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After Venezuela fails to uphold agreement, Biden administration announces sanctions will resume

Oil companies licensed to do business with Venezuela's state-run oil company have 45 days to wind down their dealings with the socialist country.

Published: April 18, 2024 1:24pm

The Biden administration announced Thursday it will reimpose sanctions on Venezuela.

“After a careful review of the current situation in Venezuela, the United States determined [Venezuelan President] Nicolas Maduro and his representatives have not fully met the commitments made under the electoral roadmap agreement,” a State Department spokesman said in a statement.

In October, the U.S. agreed to lift sanctions in exchange for Maduro holding competitive elections. The State Department announcement said that Maduro and his representatives have since engaged in anti-democratic actions, including preventing opposing candidates from registering, harassing opponents and unjustly detaining political actors associated with opposing candidates.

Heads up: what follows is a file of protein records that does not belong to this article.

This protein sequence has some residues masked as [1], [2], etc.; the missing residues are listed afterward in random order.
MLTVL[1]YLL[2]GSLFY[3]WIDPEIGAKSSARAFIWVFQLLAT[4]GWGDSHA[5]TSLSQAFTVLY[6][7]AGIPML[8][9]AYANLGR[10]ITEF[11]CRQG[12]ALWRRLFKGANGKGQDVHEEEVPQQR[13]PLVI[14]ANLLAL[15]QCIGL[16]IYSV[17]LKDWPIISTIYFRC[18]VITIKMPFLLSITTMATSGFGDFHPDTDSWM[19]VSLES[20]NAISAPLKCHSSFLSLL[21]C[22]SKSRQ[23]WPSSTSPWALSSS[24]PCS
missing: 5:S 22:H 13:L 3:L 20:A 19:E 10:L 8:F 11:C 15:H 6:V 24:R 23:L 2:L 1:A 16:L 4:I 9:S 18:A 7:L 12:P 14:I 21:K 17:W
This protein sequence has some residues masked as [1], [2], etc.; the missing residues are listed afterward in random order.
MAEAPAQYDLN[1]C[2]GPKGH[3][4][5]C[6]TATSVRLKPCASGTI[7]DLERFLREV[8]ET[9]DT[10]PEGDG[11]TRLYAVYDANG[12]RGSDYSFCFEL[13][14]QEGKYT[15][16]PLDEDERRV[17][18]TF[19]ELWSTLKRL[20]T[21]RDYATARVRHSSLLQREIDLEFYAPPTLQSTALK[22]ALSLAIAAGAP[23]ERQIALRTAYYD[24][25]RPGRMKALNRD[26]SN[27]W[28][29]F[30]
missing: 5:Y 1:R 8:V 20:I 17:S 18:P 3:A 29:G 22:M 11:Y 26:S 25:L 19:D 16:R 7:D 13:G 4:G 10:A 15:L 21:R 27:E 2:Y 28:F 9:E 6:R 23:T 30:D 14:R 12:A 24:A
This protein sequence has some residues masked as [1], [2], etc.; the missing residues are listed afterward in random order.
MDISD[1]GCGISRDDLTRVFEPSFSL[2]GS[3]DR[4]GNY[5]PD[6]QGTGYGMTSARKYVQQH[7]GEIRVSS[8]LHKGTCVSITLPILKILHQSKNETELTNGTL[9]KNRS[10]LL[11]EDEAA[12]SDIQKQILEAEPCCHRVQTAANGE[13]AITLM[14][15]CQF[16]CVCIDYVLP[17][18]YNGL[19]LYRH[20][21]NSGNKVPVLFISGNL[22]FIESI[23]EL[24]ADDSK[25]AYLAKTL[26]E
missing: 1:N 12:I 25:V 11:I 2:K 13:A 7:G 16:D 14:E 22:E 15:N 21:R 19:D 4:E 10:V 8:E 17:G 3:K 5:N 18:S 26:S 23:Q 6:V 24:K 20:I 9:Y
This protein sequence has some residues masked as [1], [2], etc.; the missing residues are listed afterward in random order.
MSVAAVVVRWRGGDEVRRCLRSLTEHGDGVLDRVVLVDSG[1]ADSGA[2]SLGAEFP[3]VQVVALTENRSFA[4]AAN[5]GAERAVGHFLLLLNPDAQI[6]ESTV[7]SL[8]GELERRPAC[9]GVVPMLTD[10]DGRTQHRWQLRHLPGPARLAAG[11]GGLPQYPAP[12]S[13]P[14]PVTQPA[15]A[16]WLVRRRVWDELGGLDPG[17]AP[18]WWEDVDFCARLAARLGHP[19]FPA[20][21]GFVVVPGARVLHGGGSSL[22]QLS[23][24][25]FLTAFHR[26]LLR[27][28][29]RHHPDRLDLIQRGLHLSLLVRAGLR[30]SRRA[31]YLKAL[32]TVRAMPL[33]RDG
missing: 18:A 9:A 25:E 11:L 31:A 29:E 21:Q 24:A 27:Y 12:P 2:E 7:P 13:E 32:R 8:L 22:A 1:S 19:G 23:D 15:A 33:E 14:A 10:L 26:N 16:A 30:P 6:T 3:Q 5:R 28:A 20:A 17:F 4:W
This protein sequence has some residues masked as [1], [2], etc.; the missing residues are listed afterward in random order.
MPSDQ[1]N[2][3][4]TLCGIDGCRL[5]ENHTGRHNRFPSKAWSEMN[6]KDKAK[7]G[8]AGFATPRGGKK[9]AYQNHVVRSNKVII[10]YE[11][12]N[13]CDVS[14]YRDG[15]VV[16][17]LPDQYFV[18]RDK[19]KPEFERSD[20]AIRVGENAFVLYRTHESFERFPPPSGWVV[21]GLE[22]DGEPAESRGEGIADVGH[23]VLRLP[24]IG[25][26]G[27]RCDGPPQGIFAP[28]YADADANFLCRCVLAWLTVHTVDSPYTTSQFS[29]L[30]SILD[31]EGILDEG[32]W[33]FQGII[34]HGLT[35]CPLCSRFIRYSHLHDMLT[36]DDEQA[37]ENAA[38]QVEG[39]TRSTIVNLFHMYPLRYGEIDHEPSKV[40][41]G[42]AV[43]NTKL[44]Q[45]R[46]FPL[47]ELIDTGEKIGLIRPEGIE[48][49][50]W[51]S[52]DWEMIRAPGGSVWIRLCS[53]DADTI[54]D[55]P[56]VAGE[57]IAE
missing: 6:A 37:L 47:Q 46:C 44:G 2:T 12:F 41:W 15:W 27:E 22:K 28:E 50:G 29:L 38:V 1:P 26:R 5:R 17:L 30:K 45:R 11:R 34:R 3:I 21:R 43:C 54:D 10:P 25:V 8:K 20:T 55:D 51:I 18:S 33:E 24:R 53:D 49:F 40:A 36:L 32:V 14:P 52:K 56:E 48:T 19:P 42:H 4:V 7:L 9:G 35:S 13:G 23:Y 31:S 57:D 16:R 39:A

As a result, the department allowed the agreement to expire Thursday morning.

“We again call on Maduro to allow all candidates and parties to participate in the electoral process and release all political prisoners without restrictions or delay,” the spokesperson said.

Sanctions went into effect in November 2018 that reduced the country’s oil output from over 600,000 barrels a day to near zero by spring of 2019, according to the Energy Policy Research Foundation.

The country has been producing about 150,000 barrels a day since sanctions were lifted.

Under sanctions, U.S. companies are prohibited from doing business with Venezuela’s state-owned oil company without a license. The Wall Street Journal reports that Chevron is among the Western companies that obtained a license. The State Department is giving the licensees 45 days to wind down operations.

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